Another disconnect

Published 9:26 pm Tuesday, September 6, 2011

When the Suffolk City Council gave city employees bonuses, raised tax rates and added millions of dollars in new fees in the midst of a recession, it would have been easy for Suffolk citizens to think their City Council was special in its disregard for taxpayers. But we hereby offer evidence that profligacy is not checked at the city’s borders.

In May, the Southampton County Board of Supervisors gave county employees 2-percent pay raises at a time when few taxpayers were seeing any increase in pay. The funding for those raises came from a 1.3-percent increase in the county real estate taxes.

The amount of the pay raises and the tax increases were relatively small. But why should county employees be more deserving of pay increases than their private-sector neighbors, many of whom have suffered through the entire recession without raises and some of whom have lost their paychecks completely as they’ve been pushed out of jobs?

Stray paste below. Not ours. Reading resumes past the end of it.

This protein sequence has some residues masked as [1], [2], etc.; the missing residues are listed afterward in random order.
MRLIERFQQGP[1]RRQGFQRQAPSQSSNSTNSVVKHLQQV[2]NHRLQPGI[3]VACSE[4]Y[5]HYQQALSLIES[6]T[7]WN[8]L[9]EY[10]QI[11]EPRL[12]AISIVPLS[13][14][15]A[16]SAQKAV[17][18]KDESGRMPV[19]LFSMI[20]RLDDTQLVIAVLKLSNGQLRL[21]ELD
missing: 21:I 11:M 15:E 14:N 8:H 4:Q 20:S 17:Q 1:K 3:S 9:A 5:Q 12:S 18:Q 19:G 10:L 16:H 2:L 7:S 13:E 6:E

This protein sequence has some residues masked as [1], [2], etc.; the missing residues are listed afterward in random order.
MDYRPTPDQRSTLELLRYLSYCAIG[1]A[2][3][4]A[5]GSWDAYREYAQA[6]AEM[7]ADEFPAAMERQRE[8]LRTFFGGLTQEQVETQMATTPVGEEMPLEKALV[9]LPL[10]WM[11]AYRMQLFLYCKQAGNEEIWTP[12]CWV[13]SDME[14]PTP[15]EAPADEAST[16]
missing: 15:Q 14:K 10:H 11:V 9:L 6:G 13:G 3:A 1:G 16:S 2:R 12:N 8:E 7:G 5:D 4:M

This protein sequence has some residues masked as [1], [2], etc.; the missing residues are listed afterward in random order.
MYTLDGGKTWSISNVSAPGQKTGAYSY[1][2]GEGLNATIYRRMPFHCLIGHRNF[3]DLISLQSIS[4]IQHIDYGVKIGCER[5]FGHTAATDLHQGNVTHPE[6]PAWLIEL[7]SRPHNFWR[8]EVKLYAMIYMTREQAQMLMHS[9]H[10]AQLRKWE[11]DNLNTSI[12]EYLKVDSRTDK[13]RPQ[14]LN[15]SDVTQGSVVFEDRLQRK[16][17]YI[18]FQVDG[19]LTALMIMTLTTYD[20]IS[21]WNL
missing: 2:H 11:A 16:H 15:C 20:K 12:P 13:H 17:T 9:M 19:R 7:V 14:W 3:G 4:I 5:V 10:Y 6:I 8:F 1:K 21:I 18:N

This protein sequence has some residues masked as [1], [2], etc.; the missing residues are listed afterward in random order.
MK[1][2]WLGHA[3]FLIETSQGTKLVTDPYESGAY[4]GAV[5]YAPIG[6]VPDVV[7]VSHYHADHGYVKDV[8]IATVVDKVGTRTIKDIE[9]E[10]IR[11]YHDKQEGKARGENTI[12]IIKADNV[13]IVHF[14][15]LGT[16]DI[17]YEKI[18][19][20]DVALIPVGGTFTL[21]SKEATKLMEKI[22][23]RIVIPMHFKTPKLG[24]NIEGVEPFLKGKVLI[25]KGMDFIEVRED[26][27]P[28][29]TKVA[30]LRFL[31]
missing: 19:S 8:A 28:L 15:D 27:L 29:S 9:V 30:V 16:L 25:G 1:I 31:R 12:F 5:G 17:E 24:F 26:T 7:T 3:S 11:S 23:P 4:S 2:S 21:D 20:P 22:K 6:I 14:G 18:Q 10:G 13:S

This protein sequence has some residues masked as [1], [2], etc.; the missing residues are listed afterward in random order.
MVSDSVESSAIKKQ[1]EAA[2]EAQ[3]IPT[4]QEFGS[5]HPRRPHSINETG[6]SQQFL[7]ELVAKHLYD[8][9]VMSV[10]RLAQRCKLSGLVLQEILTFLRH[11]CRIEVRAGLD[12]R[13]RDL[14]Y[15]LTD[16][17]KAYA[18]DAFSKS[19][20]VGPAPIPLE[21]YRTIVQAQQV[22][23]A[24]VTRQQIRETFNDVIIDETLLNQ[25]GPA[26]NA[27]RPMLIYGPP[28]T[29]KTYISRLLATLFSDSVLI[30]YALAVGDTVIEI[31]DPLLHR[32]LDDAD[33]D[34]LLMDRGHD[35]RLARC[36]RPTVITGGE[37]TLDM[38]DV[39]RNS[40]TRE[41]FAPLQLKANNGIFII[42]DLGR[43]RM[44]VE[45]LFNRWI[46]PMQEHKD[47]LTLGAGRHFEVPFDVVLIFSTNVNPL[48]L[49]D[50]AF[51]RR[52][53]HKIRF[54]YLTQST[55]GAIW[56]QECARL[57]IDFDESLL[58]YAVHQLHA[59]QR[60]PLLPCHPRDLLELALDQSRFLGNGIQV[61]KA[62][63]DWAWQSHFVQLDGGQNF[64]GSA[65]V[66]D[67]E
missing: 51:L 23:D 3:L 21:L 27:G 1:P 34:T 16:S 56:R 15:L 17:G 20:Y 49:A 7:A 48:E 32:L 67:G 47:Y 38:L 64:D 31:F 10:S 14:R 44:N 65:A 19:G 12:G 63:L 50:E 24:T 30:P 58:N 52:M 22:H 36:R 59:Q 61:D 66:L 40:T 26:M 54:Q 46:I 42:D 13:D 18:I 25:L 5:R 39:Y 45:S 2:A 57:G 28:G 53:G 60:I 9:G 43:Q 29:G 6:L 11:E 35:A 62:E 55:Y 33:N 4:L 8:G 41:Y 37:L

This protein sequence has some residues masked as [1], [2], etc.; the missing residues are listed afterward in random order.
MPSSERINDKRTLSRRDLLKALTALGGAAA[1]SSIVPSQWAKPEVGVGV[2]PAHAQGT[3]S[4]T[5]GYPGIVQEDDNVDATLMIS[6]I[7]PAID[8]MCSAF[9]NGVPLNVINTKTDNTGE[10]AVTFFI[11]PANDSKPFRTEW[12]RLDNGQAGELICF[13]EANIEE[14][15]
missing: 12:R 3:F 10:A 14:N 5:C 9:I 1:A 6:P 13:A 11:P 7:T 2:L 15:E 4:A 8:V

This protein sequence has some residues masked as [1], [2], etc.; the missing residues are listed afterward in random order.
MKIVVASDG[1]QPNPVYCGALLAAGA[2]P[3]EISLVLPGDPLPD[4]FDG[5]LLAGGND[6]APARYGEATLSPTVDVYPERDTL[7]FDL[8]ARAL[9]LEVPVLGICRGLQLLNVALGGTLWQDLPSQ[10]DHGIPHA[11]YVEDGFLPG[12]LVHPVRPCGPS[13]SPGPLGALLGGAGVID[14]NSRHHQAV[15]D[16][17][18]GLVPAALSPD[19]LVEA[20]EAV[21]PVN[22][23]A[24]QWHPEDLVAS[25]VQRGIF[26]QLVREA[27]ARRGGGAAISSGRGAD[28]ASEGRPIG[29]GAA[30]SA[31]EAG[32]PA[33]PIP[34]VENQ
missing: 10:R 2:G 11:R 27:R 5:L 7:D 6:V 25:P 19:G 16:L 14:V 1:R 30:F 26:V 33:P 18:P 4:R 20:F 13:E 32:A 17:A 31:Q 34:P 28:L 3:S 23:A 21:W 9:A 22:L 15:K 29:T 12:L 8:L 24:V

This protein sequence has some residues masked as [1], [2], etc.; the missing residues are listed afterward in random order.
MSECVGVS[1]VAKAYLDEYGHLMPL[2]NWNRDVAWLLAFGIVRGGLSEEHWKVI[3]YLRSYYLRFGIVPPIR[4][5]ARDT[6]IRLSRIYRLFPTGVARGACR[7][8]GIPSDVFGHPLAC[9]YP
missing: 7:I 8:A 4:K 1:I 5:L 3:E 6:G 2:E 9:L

Email newsletter signup

In a more robust economy, where wages are generally rising, local government employees should certainly reap the rewards of a rising tide that lifts all boats. But when economic conditions are less than desirable, everyone should have to tighten their belts.

Now, the Isle of Wight County Board of Supervisors has given preliminary approval for 5-percent pay increases for its employees.

Isle of Wight’s decision seems to be as poorly timed as that of Southampton and that of Suffolk. All three face similar economic challenges. And both counties are still struggling with the fallout from International Paper’s October 2009 decision to close the Franklin mill, leaving them searching for a new economic identity.

One thing that makes Isle of Wight strikingly different, however, is the fact that taxpayers there were saddled with a whopping 25-percent increase in real estate taxes this year. Considering the huge increase in tax rate, it’s hard to think of the action taken by Isle of Wight’s supervisors as anything short of downright outrageous.

Comparatively, Suffolk’s decision to award $1 million in bonuses out of a $4.1-million surplus — discovered soon after a six-cent tax increase went into effect — might seem a minor thing.

In truth, though, all three situations highlight the disconnect between taxpayers and their government. And they provide evidence that the chasm continues to grow between the reality where taxpayers live and the seemingly fantastical place occupied by government administrators and local elected officials.